To address this, my budget will invest in more tools to recruit and retain working families because there’s nothing more important to revitalizing our economy or ensuring we have the revenue needed to support things we care about than growing our workforce.
Now, recovering from this pandemic and fully restarting our economy won’t be possible until all our kids are safely back in the classroom. We know that’s where they learn best and how important it is for their social and mental health. That’s why I was pleased to hear President-elect Biden say he supports reopening the nation’s schools and hopes to accomplish this within the first 100 days of his administration. Here again, I believe Vermont can lead the way.
But we need to be honest: We have a lot of work to do to help every child recover from the learning opportunities that were lost. So, I’ve asked the Agency of Education, the Department of Health—working closely with school districts, teachers and pediatricians—to develop a plan to safely get every child in every district back into the classroom full-time before the end of the school year, and hopefully sometime in April. The fact is: We have some of the best conditions in the world to begin this work. For our children and their future, we must reestablish full in-person instruction, routines and relationships as soon as possible.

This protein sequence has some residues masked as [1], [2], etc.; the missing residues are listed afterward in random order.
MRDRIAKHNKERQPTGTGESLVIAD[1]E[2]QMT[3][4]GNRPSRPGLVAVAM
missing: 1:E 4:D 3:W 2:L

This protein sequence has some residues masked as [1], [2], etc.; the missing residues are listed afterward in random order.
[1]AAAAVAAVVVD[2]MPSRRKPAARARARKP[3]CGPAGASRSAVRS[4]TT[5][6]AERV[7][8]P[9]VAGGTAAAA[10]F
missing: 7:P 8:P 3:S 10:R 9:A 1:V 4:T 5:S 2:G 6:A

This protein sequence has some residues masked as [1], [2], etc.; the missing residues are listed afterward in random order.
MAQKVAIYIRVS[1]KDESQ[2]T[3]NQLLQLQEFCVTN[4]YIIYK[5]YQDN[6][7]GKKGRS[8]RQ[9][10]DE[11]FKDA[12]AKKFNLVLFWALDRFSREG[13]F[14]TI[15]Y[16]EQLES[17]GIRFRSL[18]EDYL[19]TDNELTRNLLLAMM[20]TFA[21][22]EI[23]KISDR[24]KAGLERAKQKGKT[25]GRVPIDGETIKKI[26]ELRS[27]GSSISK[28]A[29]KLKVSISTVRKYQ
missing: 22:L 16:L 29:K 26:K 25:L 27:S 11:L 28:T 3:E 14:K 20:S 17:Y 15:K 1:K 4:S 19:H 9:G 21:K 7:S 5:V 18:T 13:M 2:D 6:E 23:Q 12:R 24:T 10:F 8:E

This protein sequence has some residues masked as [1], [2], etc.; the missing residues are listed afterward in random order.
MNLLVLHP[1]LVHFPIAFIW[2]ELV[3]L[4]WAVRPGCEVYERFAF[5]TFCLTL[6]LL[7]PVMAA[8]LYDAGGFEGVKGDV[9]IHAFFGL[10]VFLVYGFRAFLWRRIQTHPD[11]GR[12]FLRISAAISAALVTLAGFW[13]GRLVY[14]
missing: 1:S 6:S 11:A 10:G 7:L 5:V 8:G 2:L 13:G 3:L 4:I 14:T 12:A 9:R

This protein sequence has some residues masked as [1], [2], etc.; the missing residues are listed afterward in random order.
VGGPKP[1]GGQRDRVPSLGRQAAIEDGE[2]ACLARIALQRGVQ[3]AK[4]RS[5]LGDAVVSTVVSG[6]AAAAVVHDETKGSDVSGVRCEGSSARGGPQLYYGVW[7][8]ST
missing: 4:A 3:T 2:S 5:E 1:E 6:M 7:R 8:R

Looking further ahead, we need to do more to give every child access to an equal education. Despite the nearly $2 billion we spend educating 83,000 students, we know there are drastic differences from district to district and not all kids get off to the same start. To me, this is the most glaring example of inequity that exists in our state and it cuts directly across regional, economic and racial lines. We must fix this, and we should start by making sure all kids have a solid foundation. That’s why I’ve made investing in childcare a top priority.
Since I came to office, we’ve added about $10 million to programs that help lower-income families pay for childcare and early education—an increase of more than 30%. Throughout the emergency, we’ve made sure providers stayed open so families had somewhere to turn when they went back to work. We created regional hubs to support parents while schools operated remotely. And in total, we’ve invested over $40 million in COVID relief funds for childcare—efforts that earned national recognition.
Adding to this, my budget will propose a property tax exemption for licensed preschool programs.